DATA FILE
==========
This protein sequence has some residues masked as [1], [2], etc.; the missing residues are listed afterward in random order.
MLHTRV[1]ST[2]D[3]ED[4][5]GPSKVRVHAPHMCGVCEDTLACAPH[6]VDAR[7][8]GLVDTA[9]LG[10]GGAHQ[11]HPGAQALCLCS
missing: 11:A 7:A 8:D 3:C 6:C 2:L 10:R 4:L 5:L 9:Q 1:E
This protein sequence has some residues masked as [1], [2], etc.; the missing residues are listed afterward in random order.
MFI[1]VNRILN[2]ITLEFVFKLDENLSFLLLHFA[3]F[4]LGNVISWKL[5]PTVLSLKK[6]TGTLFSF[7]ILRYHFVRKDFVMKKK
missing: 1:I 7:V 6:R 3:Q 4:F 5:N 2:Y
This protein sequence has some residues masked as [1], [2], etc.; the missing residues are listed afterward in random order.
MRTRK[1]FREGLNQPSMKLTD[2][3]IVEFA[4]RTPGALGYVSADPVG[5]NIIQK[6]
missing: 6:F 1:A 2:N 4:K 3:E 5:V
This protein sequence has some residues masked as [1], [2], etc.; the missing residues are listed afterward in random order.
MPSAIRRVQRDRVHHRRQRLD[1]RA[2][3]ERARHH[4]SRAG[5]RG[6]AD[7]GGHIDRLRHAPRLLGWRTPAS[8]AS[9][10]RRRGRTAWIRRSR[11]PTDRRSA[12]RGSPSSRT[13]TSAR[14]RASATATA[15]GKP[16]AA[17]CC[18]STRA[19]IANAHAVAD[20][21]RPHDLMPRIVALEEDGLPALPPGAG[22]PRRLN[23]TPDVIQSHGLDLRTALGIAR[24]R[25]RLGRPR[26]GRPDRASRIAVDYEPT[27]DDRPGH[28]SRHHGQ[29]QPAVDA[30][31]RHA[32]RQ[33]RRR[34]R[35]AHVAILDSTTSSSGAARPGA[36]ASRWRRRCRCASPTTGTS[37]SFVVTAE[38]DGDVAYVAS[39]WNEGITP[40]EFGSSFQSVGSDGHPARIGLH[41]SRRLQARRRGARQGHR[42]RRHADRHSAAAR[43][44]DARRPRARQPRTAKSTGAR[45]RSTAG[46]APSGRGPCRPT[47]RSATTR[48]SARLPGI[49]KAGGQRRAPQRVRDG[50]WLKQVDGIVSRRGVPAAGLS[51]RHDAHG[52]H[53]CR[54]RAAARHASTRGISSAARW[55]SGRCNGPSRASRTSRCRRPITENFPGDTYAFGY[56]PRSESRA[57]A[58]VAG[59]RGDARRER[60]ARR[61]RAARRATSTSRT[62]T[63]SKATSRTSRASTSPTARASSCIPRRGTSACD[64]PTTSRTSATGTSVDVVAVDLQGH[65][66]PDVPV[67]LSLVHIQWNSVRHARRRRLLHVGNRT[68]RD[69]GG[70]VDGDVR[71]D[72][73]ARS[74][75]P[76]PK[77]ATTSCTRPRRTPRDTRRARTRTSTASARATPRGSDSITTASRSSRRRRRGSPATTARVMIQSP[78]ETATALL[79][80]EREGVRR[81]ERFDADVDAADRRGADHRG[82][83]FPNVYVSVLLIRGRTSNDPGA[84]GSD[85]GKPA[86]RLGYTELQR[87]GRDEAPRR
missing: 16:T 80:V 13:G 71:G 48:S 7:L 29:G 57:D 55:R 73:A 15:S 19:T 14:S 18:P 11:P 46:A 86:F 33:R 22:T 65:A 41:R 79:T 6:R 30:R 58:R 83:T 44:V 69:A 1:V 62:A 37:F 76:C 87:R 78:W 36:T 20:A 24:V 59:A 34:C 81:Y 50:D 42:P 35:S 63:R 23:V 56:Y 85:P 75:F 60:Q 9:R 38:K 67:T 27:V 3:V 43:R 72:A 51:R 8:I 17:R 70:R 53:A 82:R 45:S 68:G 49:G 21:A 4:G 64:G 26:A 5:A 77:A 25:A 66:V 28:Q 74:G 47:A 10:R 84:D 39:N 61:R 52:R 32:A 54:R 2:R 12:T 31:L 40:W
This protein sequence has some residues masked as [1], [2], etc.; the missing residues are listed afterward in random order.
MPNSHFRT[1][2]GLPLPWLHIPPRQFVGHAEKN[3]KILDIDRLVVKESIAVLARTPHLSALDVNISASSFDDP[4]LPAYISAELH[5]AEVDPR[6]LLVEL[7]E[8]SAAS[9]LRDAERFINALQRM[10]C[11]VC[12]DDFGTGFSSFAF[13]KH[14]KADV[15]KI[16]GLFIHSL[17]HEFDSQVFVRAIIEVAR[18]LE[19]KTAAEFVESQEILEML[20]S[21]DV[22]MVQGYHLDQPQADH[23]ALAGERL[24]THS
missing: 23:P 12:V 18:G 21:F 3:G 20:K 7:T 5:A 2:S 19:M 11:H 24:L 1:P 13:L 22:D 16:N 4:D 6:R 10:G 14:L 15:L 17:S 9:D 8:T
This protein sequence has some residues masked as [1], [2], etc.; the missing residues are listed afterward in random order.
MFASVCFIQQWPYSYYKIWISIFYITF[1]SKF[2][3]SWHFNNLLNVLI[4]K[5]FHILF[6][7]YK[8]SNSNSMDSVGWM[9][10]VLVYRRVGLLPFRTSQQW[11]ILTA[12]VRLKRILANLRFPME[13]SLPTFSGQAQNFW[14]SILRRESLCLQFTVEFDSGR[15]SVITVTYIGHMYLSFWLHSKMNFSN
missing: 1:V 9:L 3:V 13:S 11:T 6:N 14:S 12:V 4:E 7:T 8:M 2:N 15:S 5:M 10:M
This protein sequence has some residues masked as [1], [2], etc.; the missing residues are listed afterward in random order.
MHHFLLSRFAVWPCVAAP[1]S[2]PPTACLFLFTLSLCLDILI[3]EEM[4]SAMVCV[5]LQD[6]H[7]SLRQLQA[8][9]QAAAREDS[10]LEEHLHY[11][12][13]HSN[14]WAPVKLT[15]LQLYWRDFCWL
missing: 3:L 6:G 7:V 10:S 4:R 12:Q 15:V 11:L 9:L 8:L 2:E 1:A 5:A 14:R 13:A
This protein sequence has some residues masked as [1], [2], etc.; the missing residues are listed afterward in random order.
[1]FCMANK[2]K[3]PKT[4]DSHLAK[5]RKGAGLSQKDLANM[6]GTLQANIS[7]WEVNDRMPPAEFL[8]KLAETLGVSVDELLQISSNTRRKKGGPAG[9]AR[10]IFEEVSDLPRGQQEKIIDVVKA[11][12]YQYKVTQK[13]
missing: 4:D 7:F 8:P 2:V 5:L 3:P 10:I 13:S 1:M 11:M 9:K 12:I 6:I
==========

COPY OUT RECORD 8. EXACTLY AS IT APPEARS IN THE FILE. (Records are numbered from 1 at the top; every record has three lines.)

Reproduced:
This protein sequence has some residues masked as [1], [2], etc.; the missing residues are listed afterward in random order.
[1]FCMANK[2]K[3]PKT[4]DSHLAK[5]RKGAGLSQKDLANM[6]GTLQANIS[7]WEVNDRMPPAEFL[8]KLAETLGVSVDELLQISSNTRRKKGGPAG[9]AR[10]IFEEVSDLPRGQQEKIIDVVKA[11][12]YQYKVTQK[13]
missing: 4:D 7:F 8:P 2:V 5:L 3:P 10:I 13:S 1:M 11:M 9:K 12:I 6:I